Death Ship

Isn’t the captain supposed to go down with the ship?

Not here. He survives, and according to the poster, “would be better off dead” for doing so. Death Ship, needless to say, is a weird disaster film / supernatural horror-hybrid that is set on the high seas (and by the looks of the insane premise, “high” being the operative word).

A sweaty George Kennedy plays Ashland, a bored cruise ship captain whose vessel collides with a mysterious rusted brown freighter. His takes on water, and disappears quickly, leaving but a handful of survivors on a raft. They float about for a bit before coming upon the rust-bucket boat in question, now anchored, and they hop aboard.

They go exploring, only to discover that the ship in uninhabited. It’s always a delight to see a bunch of people poking about on an abandoned vessel, which we have not seen since the wacky 90s Italian horror, Creature from the Abyss, aka, Plankton).

There’s a ghost in the machine, however, and one of the passengers (Saul Rubinek, the Daphne love interest from Frasier) is hoisted by a crane and dunked/keelhauled to his demise.

The survivors realize that something is seriously amiss and they really haven’t been rescued at all.

You see, the titular ship has been totally abandoned and is just drifting around as if it’s been possessed by some nefarious spirit. Spoiler alert: It friggin’ has.

Even though Death Ship isn’t a slasher, and is as far removed from the likes of Friday the 13th or Halloween as you can get despite coming out during the Golden Era of horror, it still manages to succeed because like those films, there’s a solid understanding that place matters.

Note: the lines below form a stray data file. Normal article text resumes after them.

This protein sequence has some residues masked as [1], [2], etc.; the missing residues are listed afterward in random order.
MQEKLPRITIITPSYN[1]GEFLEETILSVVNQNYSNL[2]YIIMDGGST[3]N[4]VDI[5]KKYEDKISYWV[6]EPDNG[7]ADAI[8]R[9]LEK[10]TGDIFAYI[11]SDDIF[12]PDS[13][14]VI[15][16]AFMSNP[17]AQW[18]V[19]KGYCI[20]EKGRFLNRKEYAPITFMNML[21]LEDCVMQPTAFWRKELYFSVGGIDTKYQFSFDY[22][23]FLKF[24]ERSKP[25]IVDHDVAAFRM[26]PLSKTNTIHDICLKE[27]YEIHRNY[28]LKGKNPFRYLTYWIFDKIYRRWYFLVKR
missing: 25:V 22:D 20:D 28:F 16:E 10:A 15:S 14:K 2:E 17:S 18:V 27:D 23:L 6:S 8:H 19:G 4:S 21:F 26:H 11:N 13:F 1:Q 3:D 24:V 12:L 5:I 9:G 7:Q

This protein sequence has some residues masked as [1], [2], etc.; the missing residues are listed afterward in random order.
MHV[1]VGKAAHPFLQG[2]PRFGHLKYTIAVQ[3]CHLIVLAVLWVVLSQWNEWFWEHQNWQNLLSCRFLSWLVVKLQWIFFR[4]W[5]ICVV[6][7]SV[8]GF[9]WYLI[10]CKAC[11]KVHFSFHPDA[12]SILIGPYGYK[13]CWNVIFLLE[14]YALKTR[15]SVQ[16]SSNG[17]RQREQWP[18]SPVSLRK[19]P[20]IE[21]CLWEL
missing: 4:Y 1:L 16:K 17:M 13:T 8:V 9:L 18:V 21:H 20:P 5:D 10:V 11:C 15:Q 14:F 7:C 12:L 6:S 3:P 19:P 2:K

***1/2

[Check out our podcast discussion of Death Ship!]

Summer of 84

Over at Film School Rejects they asked if we are “approaching 1980s nostalgia fatigue.” We not only approached it, we settled in and signed the lease. Summer of 84 is another exercise in warm blanket era-sentimentality, a la Stranger Things, The Goldbergs and even before, on a popular Friends episode.

When it comes to our domain, horror, the 80s were something of a Golden Age so it’s not surprising filmmakers are longing for its return (Or maybe it’s all relative. The 90s ushered in a Dark Age.)

Summer of 84’s cultural touchstones include the usual suspects — Ghostbusters, MTV, and Reagan (what’s odd is that people are always time capsule-constrained to their decades. In the 80s, this site’s authors ingested a diet rich in 70s music and film, but if our lives ended up on screen, somehow it’d all be headbands, key-tars and Goonies).

Summer of 84 features four teen friends, roughly, the fatty, the nerd, the vaguely cool one, and the delinquent, and good-natured ribbing since lost to the Age of PC.

When their suburban town is rocked by a report of missing boys, a la the John Wayne Gacy case, one member of the crew casts suspicion on the local cop. The group then does some Hardy Boys inductive reasoning to dredge up clues to get their man. Their team also includes an eye-candy babysitter (too post-pubescent to run with this baby-faced crew, but providing good female energy) and their investigative reporting features nascent camcorder technology, and the even more inevitable Spielberg name-check.

With zippy dialogue and easy camaraderie, Summer of 84 whips along solely on its considerable charms, before completely unraveling in an exasperating anti-climax and embarrassingly stupid voice-over.

Merely snipping 10 minutes from the finale would’ve done this film wonders. But Summer of 84 is the work of three directors, so they were probably drawn and quartered in narrative direction.

Write (or direct) what you know is true for any era. And you could call the spate of 80s-styled horror movies by Generation Xers wistful thinking.

*** (out of 5)